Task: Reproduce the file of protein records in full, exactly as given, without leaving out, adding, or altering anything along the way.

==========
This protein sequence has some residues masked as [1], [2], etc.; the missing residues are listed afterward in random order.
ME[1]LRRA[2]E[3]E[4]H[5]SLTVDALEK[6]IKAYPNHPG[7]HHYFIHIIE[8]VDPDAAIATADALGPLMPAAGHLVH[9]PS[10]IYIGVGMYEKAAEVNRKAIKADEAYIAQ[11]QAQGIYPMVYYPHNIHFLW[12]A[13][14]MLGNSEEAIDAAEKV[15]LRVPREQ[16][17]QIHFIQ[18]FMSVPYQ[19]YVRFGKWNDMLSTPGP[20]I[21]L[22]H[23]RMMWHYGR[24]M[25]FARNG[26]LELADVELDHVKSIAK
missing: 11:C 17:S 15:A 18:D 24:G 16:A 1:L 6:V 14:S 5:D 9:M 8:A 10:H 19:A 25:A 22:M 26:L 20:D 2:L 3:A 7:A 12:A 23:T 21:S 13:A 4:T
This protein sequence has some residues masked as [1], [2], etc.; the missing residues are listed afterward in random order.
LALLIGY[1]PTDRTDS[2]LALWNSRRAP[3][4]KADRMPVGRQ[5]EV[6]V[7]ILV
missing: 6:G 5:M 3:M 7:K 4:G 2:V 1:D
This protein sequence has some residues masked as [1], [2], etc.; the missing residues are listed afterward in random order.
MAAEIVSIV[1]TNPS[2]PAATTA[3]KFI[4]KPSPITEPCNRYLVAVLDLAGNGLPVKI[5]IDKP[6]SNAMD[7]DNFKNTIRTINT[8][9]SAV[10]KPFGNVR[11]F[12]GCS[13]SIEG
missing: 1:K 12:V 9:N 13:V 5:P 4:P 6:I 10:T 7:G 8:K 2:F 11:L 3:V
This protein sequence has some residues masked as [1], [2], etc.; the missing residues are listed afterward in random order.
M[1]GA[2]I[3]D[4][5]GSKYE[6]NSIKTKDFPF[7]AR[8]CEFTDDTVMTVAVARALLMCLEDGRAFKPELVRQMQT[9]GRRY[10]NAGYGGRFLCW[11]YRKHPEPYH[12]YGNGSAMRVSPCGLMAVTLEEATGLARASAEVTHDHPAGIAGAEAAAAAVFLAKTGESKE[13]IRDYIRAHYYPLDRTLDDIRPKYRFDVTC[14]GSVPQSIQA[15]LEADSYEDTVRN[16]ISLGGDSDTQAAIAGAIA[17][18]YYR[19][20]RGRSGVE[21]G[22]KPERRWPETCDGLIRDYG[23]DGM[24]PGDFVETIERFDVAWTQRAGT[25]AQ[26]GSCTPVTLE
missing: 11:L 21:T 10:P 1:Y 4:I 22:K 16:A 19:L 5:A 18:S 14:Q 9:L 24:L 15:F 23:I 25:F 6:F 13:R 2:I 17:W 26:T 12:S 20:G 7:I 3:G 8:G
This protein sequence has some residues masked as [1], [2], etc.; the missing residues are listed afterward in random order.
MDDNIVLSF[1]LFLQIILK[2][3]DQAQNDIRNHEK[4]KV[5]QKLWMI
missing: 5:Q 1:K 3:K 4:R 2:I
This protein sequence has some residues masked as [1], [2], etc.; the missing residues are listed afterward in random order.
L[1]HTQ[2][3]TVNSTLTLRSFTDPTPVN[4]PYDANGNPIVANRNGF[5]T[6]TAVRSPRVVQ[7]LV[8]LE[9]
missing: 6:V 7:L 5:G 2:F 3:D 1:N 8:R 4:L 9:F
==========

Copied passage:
This protein sequence has some residues masked as [1], [2], etc.; the missing residues are listed afterward in random order.
ME[1]LRRA[2]E[3]E[4]H[5]SLTVDALEK[6]IKAYPNHPG[7]HHYFIHIIE[8]VDPDAAIATADALGPLMPAAGHLVH[9]PS[10]IYIGVGMYEKAAEVNRKAIKADEAYIAQ[11]QAQGIYPMVYYPHNIHFLW[12]A[13][14]MLGNSEEAIDAAEKV[15]LRVPREQ[16][17]QIHFIQ[18]FMSVPYQ[19]YVRFGKWNDMLSTPGP[20]I[21]L[22]H[23]RMMWHYGR[24]M[25]FARNG[26]LELADVELDHVKSIAK
missing: 11:C 17:S 15:A 18:D 24:G 16:A 1:L 6:V 14:S 5:D 9:M 8:A 10:H 19:A 25:A 22:M 26:L 20:D 2:L 3:A 7:A 12:A 23:T 21:S 13:A 4:T
This protein sequence has some residues masked as [1], [2], etc.; the missing residues are listed afterward in random order.
LALLIGY[1]PTDRTDS[2]LALWNSRRAP[3][4]KADRMPVGRQ[5]EV[6]V[7]ILV
missing: 6:G 5:M 3:M 7:K 4:G 2:V 1:D
This protein sequence has some residues masked as [1], [2], etc.; the missing residues are listed afterward in random order.
MAAEIVSIV[1]TNPS[2]PAATTA[3]KFI[4]KPSPITEPCNRYLVAVLDLAGNGLPVKI[5]IDKP[6]SNAMD[7]DNFKNTIRTINT[8][9]SAV[10]KPFGNVR[11]F[12]GCS[13]SIEG
missing: 1:K 12:V 9:N 13:V 5:P 4:P 6:I 10:T 7:G 8:K 2:F 11:L 3:V
This protein sequence has some residues masked as [1], [2], etc.; the missing residues are listed afterward in random order.
M[1]GA[2]I[3]D[4][5]GSKYE[6]NSIKTKDFPF[7]AR[8]CEFTDDTVMTVAVARALLMCLEDGRAFKPELVRQMQT[9]GRRY[10]NAGYGGRFLCW[11]YRKHPEPYH[12]YGNGSAMRVSPCGLMAVTLEEATGLARASAEVTHDHPAGIAGAEAAAAAVFLAKTGESKE[13]IRDYIRAHYYPLDRTLDDIRPKYRFDVTC[14]GSVPQSIQA[15]LEADSYEDTVRN[16]ISLGGDSDTQAAIAGAIA[17][18]YYR[19][20]RGRSGVE[21]G[22]KPERRWPETCDGLIRDYG[23]DGM[24]PGDFVETIERFDVAWTQRAGT[25]AQ[26]GSCTPVTLE
missing: 11:L 21:T 10:P 1:Y 4:I 22:K 16:A 19:L 5:A 18:S 14:Q 9:L 24:L 15:F 23:I 25:F 6:F 13:R 2:I 17:W 26:T 12:S 20:G 7:I 3:G 8:G
This protein sequence has some residues masked as [1], [2], etc.; the missing residues are listed afterward in random order.
MDDNIVLSF[1]LFLQIILK[2][3]DQAQNDIRNHEK[4]KV[5]QKLWMI
missing: 5:Q 1:K 3:K 4:R 2:I
This protein sequence has some residues masked as [1], [2], etc.; the missing residues are listed afterward in random order.
L[1]HTQ[2][3]TVNSTLTLRSFTDPTPVN[4]PYDANGNPIVANRNGF[5]T[6]TAVRSPRVVQ[7]LV[8]LE[9]
missing: 6:V 7:L 5:G 2:F 3:D 1:N 8:R 4:L 9:F